Law against the State

Law against the State : Ethnographic Forays into Law's Transformations

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Description

This collection of rich, empirically grounded case studies investigates the conditions and consequences of 'juridification' - the use of law by ordinary individuals as a form of protest against 'the state'. Starting from the actual practices of claimants, these case studies address the translation and interpretation of legal norms into local concepts, actions and practices in a way that highlights the social and cultural dynamism and multivocality of communities in their interaction with the law and legal norms. The contributors to this volume challenge the image of homogeneous and primordially norm-bound cultures that has been (unintentionally) perpetuated by some of the more prevalent treatments of law and culture. This volume highlights the heterogeneous geography of law and the ways boundaries between different legal bodies are transcended in struggles for rights. Contributions include case studies from South Africa, Malawi, Sierra Leone, Turkey, India, Papua New Guinea, Suriname, the Marshall Islands and Russia.show more

Product details

  • Electronic book text
  • CAMBRIDGE UNIVERSITY PRESS
  • Cambridge University Press (Virtual Publishing)
  • Cambridge, United Kingdom
  • 1139415646
  • 9781139415644

About Julia M. Eckert

Julia Eckert is Professor of Social Anthropology at the University of Bern and head of the research group 'Law against the State' at the Max Planck Institute for Social Anthropology, Halle/Saale, Germany. Her research interests are in legal anthropology, the anthropology of the modern state, social movements, the anthropology of crime and punishment and changing notions of responsibility and justice. Brian Donahoe is an independent researcher, writer and editor. From 2004 to 2010 he was postdoctoral research fellow at the Max Planck Institute for Social Anthropology in Halle, Germany. His thematic interests include the dynamics of constructing, maintaining and asserting ethnic identity and indigeneity, and different approaches to guaranteeing indigenous rights to land. Christian Strumpell is Assistant Professor in the Department of Anthropology at the South Asia Institute, Heidelberg University. His research interests are in the anthropology of labour, economic anthropology and political anthropology, with a regional focus on South Asia in general and the Indian state of Orissa. Zerrin Ozlem Biner is a research associate in the Department of Social Anthropology, University of Cambridge. Her research explores new ethnographic sites for the study of the state in documenting the experiences of minority citizens in post-conflict settings in contemporary Turkey.show more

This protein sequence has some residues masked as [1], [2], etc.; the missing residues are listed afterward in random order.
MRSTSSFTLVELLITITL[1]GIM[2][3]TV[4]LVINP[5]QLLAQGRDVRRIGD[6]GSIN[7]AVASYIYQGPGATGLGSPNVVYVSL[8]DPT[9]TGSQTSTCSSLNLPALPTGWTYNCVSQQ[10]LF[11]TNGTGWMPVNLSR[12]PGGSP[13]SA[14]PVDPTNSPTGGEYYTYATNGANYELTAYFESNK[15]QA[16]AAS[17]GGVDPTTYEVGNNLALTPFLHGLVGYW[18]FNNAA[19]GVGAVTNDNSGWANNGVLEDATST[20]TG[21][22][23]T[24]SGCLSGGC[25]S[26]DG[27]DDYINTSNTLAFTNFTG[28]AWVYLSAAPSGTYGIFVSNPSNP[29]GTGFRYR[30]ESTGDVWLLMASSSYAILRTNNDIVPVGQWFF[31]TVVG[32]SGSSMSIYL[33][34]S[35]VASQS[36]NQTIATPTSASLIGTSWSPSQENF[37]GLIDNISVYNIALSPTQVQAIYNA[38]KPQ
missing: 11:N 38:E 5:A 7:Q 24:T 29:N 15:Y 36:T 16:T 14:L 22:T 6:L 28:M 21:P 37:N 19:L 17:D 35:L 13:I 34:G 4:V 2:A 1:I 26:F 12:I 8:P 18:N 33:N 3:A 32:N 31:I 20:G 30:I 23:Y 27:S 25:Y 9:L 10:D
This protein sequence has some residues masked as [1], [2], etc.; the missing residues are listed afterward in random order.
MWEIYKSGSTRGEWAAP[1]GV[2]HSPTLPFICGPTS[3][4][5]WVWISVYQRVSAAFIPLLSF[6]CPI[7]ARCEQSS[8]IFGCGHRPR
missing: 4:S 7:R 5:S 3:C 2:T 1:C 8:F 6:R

Table of contents

Introduction: law's travels and transformations Julia Eckert, Zerrin OEzlem Biner, Brian Donahoe and Christian Strumpell; 1. Juridification of indigenous politics Stuart Kirsch; 2. Naming, claiming, proving? The burden of proof issue for Russia's indigenous peoples Brian Donahoe; 3. Human rights and village headmen in Malawi: translation beyond vernacularisation Harri Englund; 4. Juridification, transitional justice and reaching out to the public in Sierra Leone Gerhard Anders; 5. The juridification of political protest and the politicisation of legalism in South African land restitution Olaf Zenker; 6. Rumours of rights Julia Eckert; 7. Public interest and private compromises: the politics of environmental negotiation in Delhi, India Amita Baviskar; 8. Law against displacement: the juridification of tribal protest in Rourkela, Orissa Christian Strumpell; 9. Documenting 'truth' in the margins of the Turkish state Zerrin OEzlem Biner; 10. The ones who walk away: law, sacrifice and conscientious objection in Turkey Erdem Evren; Epilogue: changing paradigms of human rights Upendra Baxi.show more